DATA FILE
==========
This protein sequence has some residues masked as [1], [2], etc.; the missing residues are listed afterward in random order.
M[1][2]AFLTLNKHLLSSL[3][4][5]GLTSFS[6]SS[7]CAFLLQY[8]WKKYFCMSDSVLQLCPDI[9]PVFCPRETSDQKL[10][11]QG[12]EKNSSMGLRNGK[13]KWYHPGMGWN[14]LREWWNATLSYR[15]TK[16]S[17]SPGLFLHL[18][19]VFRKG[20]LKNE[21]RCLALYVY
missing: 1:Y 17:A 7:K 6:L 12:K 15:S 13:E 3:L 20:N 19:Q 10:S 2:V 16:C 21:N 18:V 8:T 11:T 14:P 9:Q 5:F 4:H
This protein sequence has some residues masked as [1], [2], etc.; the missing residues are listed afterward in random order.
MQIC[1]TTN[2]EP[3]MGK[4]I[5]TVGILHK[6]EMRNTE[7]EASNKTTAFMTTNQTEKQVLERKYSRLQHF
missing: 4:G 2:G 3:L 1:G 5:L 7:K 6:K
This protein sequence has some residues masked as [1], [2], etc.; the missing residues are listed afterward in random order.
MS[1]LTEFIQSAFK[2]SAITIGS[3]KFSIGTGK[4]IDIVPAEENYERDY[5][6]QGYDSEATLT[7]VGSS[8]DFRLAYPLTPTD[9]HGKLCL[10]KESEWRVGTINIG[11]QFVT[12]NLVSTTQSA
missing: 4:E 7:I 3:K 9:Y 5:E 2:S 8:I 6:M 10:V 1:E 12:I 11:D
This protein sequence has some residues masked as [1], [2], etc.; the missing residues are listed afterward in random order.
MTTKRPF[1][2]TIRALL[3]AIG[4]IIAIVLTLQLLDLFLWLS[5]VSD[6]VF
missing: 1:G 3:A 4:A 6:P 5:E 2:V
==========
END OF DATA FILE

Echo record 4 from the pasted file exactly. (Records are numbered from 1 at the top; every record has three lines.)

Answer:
This protein sequence has some residues masked as [1], [2], etc.; the missing residues are listed afterward in random order.
MTTKRPF[1][2]TIRALL[3]AIG[4]IIAIVLTLQLLDLFLWLS[5]VSD[6]VF
missing: 1:G 3:A 4:A 6:P 5:E 2:V